Salted with Sharks

Archive for the ‘Crime’ Category

Lines in the Sand

In Community Alert, Crime, E Beach, Environment, Law & Order, Open Season, Public Safety, Water, Wildlife on May 24, 2016 at 1:46 pm

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By Andy Bolander

Here is an annual reminder of the beautiful frailty our community possesses in the Elberta dunes and beach. It will take persistent and vocal presence for us to protect this resource.

Why is it necessary to protect the dune habitat? Well, something you may feel intuitively is actually true: Elberta Dunes are geologically unique in the world.

“Elberta Dunes lie at a latitudinal transition point between perched dunes to the north and lake-plain dunes to the south. Elberta dunes consist of five parabolic dunes perched on a glacial bluff. Characterized by stabilized dunes with overlapping arms which indicate non-concurrent periods of migration. Elberta Dunes have four distinguishable migration periods.” —Dunes in a Transitional Zone: Using Morphology and Stratigraphy to Determine the Relative Ages of Green Point Dune Complex and Elberta Dunes, Emma Fulop, Davidson College 2014

“Very few dunes in Michigan can be classed as truly migratory.” —Geological Sketch of Michigan Sand Dunes, Robert W. Kelly, Mich Dept of Environmental Quality (DEQ) Geological Survey Division, 2001

“[T]he greatest dunes of the entire region occur along the east coast of Lake Michigan because the prevailing Westerlies gather added energy as they fetch across this unbroken expanse of lake.” —Geological Sketch of Michigan Sand Dunes, Robert W. Kelly, Mich Dept of Environmental Quality (DEQ) Geological Survey Division, 2001

Human activity on the beach has the potential to change the shape of the dune. Vehicle tracks and the digging out of vehicles kills and/or displaces grasses, shrubs, and other vegetation that stabilizes the dunes. Removal of plant life exposes the sand to the wind and water erosion.

“Whenever plants on the foredune are injured or destroyed, the wind has access to the raw sand and creates a blowout, a saddle-shaped breach in the ridge, through which the sand commences a march inland. Many blowouts change the foredune into a very irregular feature called a dune ridge.” —Geological Sketch of Michigan Sand Dunes, Robert W. Kelly, Mich Dept of Environmental Quality (DEQ) Geological Survey Division, 2001

Dunes along the Lake Michigan coast have vanished before because of human activity. Pigeon Hill in Muskegon was named for the massive number of passenger pigeons that roosted there up until the end of the 19th century. The hill was sold to Nugent Sand and the Pere Marquette Railroad in 1920. By 1936 Sand Products Corporation (owner of about 180 acres of Elberta sand dunes and bluffs) had erected a conveyor system to load the sand onto waiting boats. Excavation of the sand continued until 1967. The site then sat barren until 1992, when there was a change in ownership and Harbour Towne condominiums were built. ( Dune sand mining also destroyed huge dunes that once surrounded Manistee.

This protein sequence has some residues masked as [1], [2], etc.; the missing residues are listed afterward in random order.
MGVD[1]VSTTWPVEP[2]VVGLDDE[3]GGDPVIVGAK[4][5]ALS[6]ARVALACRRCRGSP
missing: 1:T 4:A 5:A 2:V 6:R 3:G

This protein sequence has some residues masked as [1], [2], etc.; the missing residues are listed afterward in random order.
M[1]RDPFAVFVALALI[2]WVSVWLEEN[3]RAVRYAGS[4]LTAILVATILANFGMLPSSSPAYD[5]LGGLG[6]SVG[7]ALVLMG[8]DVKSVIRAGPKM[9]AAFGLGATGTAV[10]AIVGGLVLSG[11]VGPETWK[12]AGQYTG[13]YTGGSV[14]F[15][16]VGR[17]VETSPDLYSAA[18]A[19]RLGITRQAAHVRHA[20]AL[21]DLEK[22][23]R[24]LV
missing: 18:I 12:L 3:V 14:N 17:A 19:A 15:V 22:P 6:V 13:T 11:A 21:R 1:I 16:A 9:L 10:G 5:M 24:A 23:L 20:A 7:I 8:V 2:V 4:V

But you don’t have to be a large sand mining corporation or a real estate developer to do a lot of damage to these natural areas and to the birds and other creatures who make Elberta Beach their home. The beach and dunes are subject to the everyday threat of human vehicle traffic.

“People are drawn to shorelines for their beauty and recreational opportunities so the remaining shoreline areas with dune habitat are often also public use areas. Hikers and Off Road Vehicles (ORVs) trample Pitcher’s thistle [a protected species] which harms or destroys the plants. ORV traffic in dunes also causes erosion which creates unstable areas where it’s difficult for plants to take hold. Pitcher’s thistle and its dune habitat are also destroyed for the creation and maintenance of public beaches.” —US Fish & Wildlife Service, Fact Sheet: Pitcher’s Thistle, updated 5/2001

“Off-road vehicles, which ruin habitat, crush nests and eggs, and directly kill birds by running over them are a key threat. Chicks that move across primary vehicle paths on their way to feed are in particular danger — especially when they get stalled alongside tall tire-track edges or stuck inside ruts. To save piping plovers from vehicle mortality, the Center has been working hard to keep off-road vehicles out of precious habitat through our Off-road Vehicles campaign. We’re also gearing up to petition the Secretary of the Interior and the Fish and Wildlife Service to establish rules that prohibit motorized vehicle use in all designated critical habitat and on all federal, state-owned, and state-managed public lands within piping plover habitat.” —

“The Great Lakes population of the piping plover is at a perilously low level. Since 1983, the number of nesting pairs has ranged from 12 to 32. In 2000, all of the Great Lakes pairs nested in Michigan.” —US Fish & Wildlife Service, Fact Sheet: Piping Plover

“Piping plovers are very sensitive to the presence of humans. Too much disturbance causes the parent birds to abandon their nest. People (either on foot or in a vehicle) using the beaches where the birds nest sometimes accidentally crush eggs or young birds. Dogs and cats often harass and kill the birds. Other animals, such as fox, gulls, and crows, prey on the young plovers or eggs.” —US Fish & Wildlife Service, Fact Sheet: Piping Plover